It is understood that a Plain English Course to the Amerindian Act is in the making. It is also understood that the Community Development Officers (CDOs) will be going out into indigenous villages and communities to help indigenous peoples to understand the Amerindian Act better. However, it must again be pointed out that the act as it stands is in very serious and urgent need of further amendment. Therefore, it is very encouraging to know that the United Nations Committee on the Elimination of Racial Discrimination (CERD) recognizes this also. This is true in particular with regard to Articles 15, 16, and 19 of the concluding observations of the committee; these concluding observations are followed by a number of recommendations.
CERD has the following to say:
“(15) The committee notes with deep concern, that under the Amerindian Act (2006) decisions taken by village councils of indigenous communities concerning, inter alia, scientific research and large scale mining on their lands, as well as taxation are subject to gazetting by the competent minister, and that indigenous communities without any land titles (‘untitled communities’) are not entitled to a village council. (Art. 5 (C)
“(16) The Committee is deeply concerned about the lack of legal recognition of the rights of ownership and possession of indigenous communities over the lands which they traditionally occupy and about the state party’s practice of granting land titles excluding bodies of water and sub-soil resources to indigenous communities on the basis of numerical and other criteria not necessarily in accordance with the traditions of indigenous communities concerned, thereby depriving untitled and ineligible communities of rights to lands they traditionally occupied. (Art. 5 (C) (v)…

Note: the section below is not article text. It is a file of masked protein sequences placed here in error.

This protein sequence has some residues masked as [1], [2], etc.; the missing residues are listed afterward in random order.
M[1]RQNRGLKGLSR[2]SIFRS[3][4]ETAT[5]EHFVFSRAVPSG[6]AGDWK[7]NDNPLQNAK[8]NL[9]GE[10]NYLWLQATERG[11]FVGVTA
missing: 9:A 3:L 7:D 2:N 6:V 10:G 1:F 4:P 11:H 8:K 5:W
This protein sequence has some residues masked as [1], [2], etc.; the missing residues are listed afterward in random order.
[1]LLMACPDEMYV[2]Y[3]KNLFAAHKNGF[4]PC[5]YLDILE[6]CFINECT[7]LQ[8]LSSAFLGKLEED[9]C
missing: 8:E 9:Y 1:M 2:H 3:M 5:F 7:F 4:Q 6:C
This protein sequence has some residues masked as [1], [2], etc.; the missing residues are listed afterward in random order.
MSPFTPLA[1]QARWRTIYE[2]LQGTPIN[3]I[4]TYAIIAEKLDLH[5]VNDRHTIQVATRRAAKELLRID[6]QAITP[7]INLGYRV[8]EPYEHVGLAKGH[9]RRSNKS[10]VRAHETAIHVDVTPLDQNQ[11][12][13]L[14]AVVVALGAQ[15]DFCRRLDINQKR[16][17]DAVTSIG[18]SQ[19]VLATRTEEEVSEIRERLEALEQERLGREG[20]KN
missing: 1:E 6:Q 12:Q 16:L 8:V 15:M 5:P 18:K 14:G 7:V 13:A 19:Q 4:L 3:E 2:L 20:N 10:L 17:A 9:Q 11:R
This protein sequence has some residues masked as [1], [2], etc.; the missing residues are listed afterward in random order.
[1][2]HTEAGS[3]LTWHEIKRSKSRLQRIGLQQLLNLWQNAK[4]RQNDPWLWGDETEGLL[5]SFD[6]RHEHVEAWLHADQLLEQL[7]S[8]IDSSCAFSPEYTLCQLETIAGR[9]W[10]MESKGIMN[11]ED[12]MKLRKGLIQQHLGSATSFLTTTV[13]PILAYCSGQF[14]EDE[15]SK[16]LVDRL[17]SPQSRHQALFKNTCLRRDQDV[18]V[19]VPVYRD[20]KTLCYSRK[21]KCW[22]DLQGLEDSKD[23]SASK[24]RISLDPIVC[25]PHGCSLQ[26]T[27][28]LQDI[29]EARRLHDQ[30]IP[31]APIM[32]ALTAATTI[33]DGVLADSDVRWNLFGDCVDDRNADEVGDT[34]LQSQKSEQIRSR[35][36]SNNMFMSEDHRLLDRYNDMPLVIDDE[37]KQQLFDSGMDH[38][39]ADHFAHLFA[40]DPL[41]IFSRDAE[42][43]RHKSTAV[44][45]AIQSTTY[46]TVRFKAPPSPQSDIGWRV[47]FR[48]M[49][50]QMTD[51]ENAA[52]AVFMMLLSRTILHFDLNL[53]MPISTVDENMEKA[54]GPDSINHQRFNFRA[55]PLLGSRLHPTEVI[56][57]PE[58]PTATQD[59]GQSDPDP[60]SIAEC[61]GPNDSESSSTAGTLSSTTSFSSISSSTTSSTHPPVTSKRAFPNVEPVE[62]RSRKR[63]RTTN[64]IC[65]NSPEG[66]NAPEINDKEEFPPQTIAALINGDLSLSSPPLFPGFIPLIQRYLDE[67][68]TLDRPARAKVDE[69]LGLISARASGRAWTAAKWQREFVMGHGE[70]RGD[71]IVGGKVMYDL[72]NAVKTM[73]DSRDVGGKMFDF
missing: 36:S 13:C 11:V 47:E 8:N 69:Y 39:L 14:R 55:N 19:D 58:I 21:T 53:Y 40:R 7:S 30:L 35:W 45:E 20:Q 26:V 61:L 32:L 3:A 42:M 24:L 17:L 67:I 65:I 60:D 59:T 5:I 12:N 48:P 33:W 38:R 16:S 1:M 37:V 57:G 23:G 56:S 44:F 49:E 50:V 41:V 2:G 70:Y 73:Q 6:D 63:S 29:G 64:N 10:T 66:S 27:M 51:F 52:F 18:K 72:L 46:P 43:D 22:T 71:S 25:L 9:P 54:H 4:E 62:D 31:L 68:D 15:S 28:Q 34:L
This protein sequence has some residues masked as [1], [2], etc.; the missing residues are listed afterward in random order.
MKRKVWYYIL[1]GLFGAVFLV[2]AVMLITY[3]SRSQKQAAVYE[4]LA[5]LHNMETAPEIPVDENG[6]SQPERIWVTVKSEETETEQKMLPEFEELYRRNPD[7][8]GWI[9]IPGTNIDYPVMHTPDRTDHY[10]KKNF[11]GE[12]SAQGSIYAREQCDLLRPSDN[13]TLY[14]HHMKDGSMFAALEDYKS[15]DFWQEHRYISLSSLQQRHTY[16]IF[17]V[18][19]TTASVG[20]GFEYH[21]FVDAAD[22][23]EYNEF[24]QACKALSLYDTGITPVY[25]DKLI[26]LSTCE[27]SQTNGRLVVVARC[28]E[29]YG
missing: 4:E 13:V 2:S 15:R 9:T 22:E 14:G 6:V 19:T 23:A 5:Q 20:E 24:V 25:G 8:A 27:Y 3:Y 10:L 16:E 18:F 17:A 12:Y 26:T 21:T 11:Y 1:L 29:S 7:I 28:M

“(19) The Committee is deeply concerned that, despite the State party’s efforts mentioned in the paragraph above, the average life expectancy among indigenous peoples is low, and that they are reportedly disproportionately affected by malaria and environmental pollution, in particular mercury and bacterial contamination of rivers caused by mining activities in areas inhabited by indigenous peoples. Art. 5 (e) (iv)…
“(28) Pursuant to Articles 9, paragraph 1, of the Convention, and Articles 65 of the procedure, as amended, the Committee requests that the State party inform it of its implementation of the recommendations contained in paragraphs 15, 16 and 19 above, within one year of the adoption of the present conclusions.
“The committee recommends to the State party that it submit its fifteenth and sixteenth periodic reports into a single report, due on 17 March 2008.”
It is recognised that the present Amerindian Act is not a very good one. As a result many are not happy about the act. It is therefore recommended that steps to have the present Amerindian Act further and properly amended would be very welcome and a step in the right direction. The CDOs would then hopefully have a shared responsibility and this would be a step in the right direction. The CDOs and hopefully others would then have something fairer and just to go forth and teach. The present act says that lands are vested in the council, not in the biased CDOs and Regional Democratic Councils. And rightly so, knowing that these two government representative groups are much too partisan and political to have lands vested in them. It is recognised that persons in these two groupings are, as in former times, subtly interfering in village council matters in indigenous communities. Most naturally the end result is that indigenous village councils are becoming more and more rubber-stamp like both in name and structure.
All in the interest of fairness, peace and justice.